Mercyhurst’s women’s hockey team faces a monumental task this weekend in Boston.
But a hockey game—even an NCAA quarterfinal match that would send the Lakers to their third-consecutive Frozen Four—seems inconsequential when compared with the battle the team’s assistant coach, Kristen Cameron, has fought the past six months.
Cameron set out for a bicycle ride on the evening of Sunday, Sept. 12. She pedaled all the way to Summit Township, making her way at about 6 p.m. on the shoulder along a stretch of road at 9071 Peach St. when 50-year-old Erie resident Allen Francis Peters struck her with his 1979 Chevrolet Caprice.
Cameron was thrown 50 feet from her bicycle. Peters kept driving for another 300 yards, pulled over and examined his dented hood and shattered windshield.
He then drove home.
A witness followed him and reported his address to the police who then arrested him on 14 charges. He pleaded guilty to two DUI-related charges Tuesday and will face up to 10 years and six months in an April sentencing.
Cameron was rushed by ambulance to Hamot Medical Center, where, according to women’s hockey head coach Michael Sisti, “she needed two very long, very serious operations to stay alive.”
She suffered a broken back and three neck fractures. She has also been unable to walk, and a December report by Toronto’s National Post stated she was paralyzed from the chest down. By the end of 2010, she had been transported to a hospital in Toronto, where she has continued daily rehabilitation efforts.
These now include working on transfers from her bed to a wheelchair and strengthening her upper body in an attempt to regain independence.
“It doesn’t happen overnight,” Cameron said Monday morning by telephone in her first public comments to the Erie news media. “It takes time.”
Still, some of the hospital’s occupational and physical therapists tell Cameron that her drive and determination to earn back independence have put her rehabilitation ahead of schedule. She has steadily regained range of motion in her shoulders and hands since early January, honing in each day on small tasks like getting dressed.
Prior to the accident, Cameronwas just beginning her second season coaching at Mercyhurst. She helped the team reach the Frozen Four in 2010 by assisting with on-ice instruction, scouting, video breakdown and day-to-day office duties.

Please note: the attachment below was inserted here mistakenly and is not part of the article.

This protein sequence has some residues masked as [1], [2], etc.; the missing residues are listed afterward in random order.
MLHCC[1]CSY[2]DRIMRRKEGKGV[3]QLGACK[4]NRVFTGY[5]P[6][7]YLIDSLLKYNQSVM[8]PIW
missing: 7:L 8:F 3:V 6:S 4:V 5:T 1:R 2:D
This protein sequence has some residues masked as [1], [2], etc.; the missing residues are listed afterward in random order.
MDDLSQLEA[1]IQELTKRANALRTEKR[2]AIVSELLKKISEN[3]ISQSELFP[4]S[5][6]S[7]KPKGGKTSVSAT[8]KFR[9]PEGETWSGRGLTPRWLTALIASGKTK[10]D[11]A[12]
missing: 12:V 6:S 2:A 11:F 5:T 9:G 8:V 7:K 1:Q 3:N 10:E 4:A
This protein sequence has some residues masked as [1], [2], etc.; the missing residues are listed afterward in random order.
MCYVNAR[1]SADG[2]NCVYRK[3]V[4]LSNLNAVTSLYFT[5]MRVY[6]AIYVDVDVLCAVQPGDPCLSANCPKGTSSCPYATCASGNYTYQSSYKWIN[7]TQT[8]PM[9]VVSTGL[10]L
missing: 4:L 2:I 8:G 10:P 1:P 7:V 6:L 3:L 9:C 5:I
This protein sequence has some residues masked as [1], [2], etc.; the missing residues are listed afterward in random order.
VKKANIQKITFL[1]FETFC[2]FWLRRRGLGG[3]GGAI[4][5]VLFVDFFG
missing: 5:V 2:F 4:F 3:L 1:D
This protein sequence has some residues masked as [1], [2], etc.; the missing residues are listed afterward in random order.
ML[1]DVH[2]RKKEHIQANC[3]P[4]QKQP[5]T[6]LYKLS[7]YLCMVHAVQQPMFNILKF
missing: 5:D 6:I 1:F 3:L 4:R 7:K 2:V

“(Coaches) Paul (Colontino) and Louis (Goulet) have had to handle her workload,” Sisti said with a smile, “so that’s been interesting.”
Well respected among the players, Sisti said she brings a dynamic aspect to the team’s staff because she is “closer in age to the girls, playing women’s hockey like the girls have.
Her team will be playing on the road Saturday against Boston University in the NCAA quarterfinals. Sixth-seeded Mercyhurst defeated BU in 2010 in Erie, and the Terriers will be out for revenge.
A complete team effort will be needed, Cameron said, offering some advice for the team.
“Just do it together, stay together as a team,” she said. “I think they’ve got to the point that they’re doing that.”
Mercyhurst’s play on the ice and several players’ visits to her hospital during academic and season breaks have provided Cameron inspiration.
“I can’t put into words how motivational they have been for me,” she said. “(It was) so great to see them.”
Cameron also acknowledged an outpouring of support she has received from all over Canada, from her home region of Prince Edward Island and from Mercyhurst. A Facebook support page for her and her parents, Brian and Joanne, has garnered more than 1,100 people, and countless fundraising events have taken place on both sides of the border.
“It’s been really tough at times,” said the 25-year-old Cameron. “I have little things around my room at the hospital, and it’s just to remind me every day that there is so much support for me.”
“It’s done nothing but help the recovery process,” she said.
The motivational relationship between Cameron and her players is symbiotic. They’re playing for a championship this season as much for her as they are for themselves, for Mercyhurst and for Erie, Sisti said.
“This is (a year) that made the girls grow up,” he said. “It’s a real life situation. It’s very traumatic.”
Cameron declined to speak about the past—the collision or the man who caused it. Perhaps the early success of her rehabilitation stems from that focus on the future.
And should she watch, from her hospital bed, the Lakers win this weekend, her focus will shift to making the three-and-a-half hour trip from her hospital to Tullio Arena for the semifinals on March 17.
“As long as everything falls into place,” she said, “I should be there.”